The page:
Participatory Modelling in North Omo, Ethiopia: Investigating the Perceptions of Different Groups Through Models: Training Course Report
The paper deals with the subject of participatory modelling. It asks how such a process can portray a picture of a community that does not merely reflect the view of the dominant group. The paper reports on efforts to compensate for the effects of an often dominant group - men. While on a training course in northern Omo, Ethiopia, a group of women and children were asked to make their own model on the ground adjacent to the men. The issue of water availability, a subject not brought up the men, appeared to be key. As result, the paper concludes by highlighting the need for participation to encompass all groupings within a community.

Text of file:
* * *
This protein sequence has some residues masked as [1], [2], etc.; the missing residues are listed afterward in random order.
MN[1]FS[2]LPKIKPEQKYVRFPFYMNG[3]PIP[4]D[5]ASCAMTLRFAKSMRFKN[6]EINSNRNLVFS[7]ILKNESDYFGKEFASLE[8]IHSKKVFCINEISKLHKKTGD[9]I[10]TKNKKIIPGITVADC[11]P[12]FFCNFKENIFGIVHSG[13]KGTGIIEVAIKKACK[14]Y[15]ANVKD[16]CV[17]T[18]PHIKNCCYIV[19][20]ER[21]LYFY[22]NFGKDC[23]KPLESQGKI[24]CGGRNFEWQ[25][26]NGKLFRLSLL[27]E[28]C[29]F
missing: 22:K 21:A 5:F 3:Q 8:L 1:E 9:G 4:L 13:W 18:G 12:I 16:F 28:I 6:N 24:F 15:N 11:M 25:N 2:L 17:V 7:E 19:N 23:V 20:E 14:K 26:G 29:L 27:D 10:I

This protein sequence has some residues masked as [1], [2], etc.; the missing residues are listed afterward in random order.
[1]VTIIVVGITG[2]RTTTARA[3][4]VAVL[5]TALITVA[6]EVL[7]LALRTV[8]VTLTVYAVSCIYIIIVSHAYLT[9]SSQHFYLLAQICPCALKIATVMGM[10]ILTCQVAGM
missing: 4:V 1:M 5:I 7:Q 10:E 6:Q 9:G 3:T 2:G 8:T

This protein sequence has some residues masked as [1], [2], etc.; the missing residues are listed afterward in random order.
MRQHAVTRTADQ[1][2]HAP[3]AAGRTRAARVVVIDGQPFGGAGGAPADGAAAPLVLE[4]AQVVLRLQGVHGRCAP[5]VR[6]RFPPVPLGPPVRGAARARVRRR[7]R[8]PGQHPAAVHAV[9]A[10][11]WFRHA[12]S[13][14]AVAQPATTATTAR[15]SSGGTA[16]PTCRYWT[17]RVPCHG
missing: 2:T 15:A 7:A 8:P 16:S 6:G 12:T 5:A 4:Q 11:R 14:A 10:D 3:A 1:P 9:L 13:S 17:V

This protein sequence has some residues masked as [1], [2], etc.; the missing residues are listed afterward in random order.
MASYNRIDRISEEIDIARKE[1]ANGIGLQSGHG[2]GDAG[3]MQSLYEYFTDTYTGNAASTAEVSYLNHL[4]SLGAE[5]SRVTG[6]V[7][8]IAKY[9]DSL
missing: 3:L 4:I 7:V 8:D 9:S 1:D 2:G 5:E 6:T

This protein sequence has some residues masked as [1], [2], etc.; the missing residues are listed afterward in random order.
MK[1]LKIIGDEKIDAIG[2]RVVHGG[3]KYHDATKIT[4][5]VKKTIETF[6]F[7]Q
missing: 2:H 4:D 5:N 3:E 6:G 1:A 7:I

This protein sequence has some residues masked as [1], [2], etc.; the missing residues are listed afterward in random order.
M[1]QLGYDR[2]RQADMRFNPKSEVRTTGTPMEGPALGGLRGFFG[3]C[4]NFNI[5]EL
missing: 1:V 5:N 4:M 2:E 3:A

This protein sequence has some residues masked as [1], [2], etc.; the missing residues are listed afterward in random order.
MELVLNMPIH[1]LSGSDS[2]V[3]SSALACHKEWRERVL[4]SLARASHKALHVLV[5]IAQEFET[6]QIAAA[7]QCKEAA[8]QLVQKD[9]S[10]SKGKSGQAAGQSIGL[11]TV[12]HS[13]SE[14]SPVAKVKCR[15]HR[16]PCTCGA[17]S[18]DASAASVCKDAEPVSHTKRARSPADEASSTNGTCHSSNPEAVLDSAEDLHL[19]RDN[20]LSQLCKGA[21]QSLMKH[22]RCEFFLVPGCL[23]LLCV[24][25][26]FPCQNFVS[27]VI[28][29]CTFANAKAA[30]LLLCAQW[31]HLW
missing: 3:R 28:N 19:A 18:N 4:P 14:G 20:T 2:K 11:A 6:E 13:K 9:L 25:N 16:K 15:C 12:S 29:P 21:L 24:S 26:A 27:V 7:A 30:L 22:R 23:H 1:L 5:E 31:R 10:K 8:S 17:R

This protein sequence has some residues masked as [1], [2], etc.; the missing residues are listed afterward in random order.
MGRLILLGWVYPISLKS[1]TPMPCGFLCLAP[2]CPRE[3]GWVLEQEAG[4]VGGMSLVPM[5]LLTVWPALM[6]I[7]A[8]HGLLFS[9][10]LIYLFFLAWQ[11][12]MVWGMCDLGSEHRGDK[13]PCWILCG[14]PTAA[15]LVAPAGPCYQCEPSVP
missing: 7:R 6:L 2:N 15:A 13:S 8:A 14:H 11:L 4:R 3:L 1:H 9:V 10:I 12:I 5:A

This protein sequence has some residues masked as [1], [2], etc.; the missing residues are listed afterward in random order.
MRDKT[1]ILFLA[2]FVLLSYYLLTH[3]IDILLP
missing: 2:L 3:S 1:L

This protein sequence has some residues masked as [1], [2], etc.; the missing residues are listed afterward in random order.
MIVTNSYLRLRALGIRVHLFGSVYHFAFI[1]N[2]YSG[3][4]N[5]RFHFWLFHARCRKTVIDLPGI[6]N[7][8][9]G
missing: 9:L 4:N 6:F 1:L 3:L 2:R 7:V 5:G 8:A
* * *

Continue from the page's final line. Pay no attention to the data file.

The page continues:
This film demonstrates a participatory approach to crop research which has been developed by the International Crop Research Institute for the Semi-Arid Tropics (ICRISAT) in India. It aims to bring researchers closer to farmers through on-farm evaluation of pest-resistant varieties. The approach was developed to overcome the limitations of the transfer of technology approach, which is often innappropriate to the complex, risk-prone agriculture of the semi-arid tropics (07). It recognises that farmers and scientists perform complementary activities, and advocates a decentralised and participatory approach in which scientists perform a facilitating and support role (08). The research was carried out in collaboration with women farmers, who play an important role in maintaining biological diversity. First, the pest problem was diagnosed and the different varieties grown by farmers were analysed (09). In the second stage the characteristics of the farmer's varieties were matched with those of the scientist's pre-release lines. On-farm trials were then conducted in different villages (11). After harvesting the farmers carried out their own evaluation of the genetic material (14). The different varieties were ranked to elicit the farmer's preferences, according to their own criteria (16). The scientists learned that a mosaic of varieties better suit the diverse situations faced by farmers in these complex dryland environments than the uniform introduction of a standard seed (23).